Of all the different environments to photograph, forests are arguably the most unique and challenging. Everything from the lighting to the surroundings are completely different to any other kind of landscape. Follow these forest photography tips, and you’ll be well on your way to capturing some fantastic forest shots!
1. Best Time of Day for Forest Photography
One of the most common photography errors that beginners make, no matter the environment, is taking photos in the middle of the day. The general rule is, take your photos at either the beginning or end of the day. This is because the light is much softer at this time of day.
This generally does still apply to forest photography, but not always.
With the right camera set up and approach, wooded areas, particularly dense forests, can look incredible in pretty much all conditions. If you know what you’re doing, you can get eerie, mysterious shots in low light, overcast and mist. Or, on a sunny day you could try and capture the light piercing through the trees, picking up the contrast between the shadows and the light.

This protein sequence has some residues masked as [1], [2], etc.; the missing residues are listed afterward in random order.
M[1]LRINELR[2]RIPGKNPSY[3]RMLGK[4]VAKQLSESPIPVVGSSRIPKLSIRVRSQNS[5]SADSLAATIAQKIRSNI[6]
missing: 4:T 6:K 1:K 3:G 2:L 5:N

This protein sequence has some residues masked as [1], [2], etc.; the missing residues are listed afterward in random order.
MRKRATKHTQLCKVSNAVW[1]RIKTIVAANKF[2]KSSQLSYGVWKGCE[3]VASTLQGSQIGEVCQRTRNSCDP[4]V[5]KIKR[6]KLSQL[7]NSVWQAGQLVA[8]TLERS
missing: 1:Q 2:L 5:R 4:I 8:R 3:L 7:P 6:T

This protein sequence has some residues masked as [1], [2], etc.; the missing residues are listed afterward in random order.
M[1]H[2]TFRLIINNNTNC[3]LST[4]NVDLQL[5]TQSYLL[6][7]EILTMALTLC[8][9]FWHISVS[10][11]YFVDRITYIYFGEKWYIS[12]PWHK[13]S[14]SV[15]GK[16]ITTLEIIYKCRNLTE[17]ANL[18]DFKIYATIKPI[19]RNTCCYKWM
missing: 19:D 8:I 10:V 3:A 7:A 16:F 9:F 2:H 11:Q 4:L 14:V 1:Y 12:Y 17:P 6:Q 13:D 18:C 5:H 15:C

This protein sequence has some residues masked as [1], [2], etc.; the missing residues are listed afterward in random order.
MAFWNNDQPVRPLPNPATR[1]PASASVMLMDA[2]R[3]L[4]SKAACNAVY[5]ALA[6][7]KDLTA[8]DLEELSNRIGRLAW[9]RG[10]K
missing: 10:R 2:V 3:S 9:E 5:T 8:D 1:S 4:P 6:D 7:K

If you’re not sure though, I would still stick to the classic words of photography wisdom – Go at either end of the day.
2. Turn Your Camera
Captain obvious here, but trees are tall, sometimes really tall. Some of the best forest photos are ones where you can really appreciate the size of the trees.
If you are sticking to landscape shots then you will likely struggle to pick up the full height of the trees in your image. So, turn your camera and get some portrait shots! I’m not suggesting every photo you take is portrait, but when you’re trying to capture the full height of the trees, it’s often better to do that in portrait.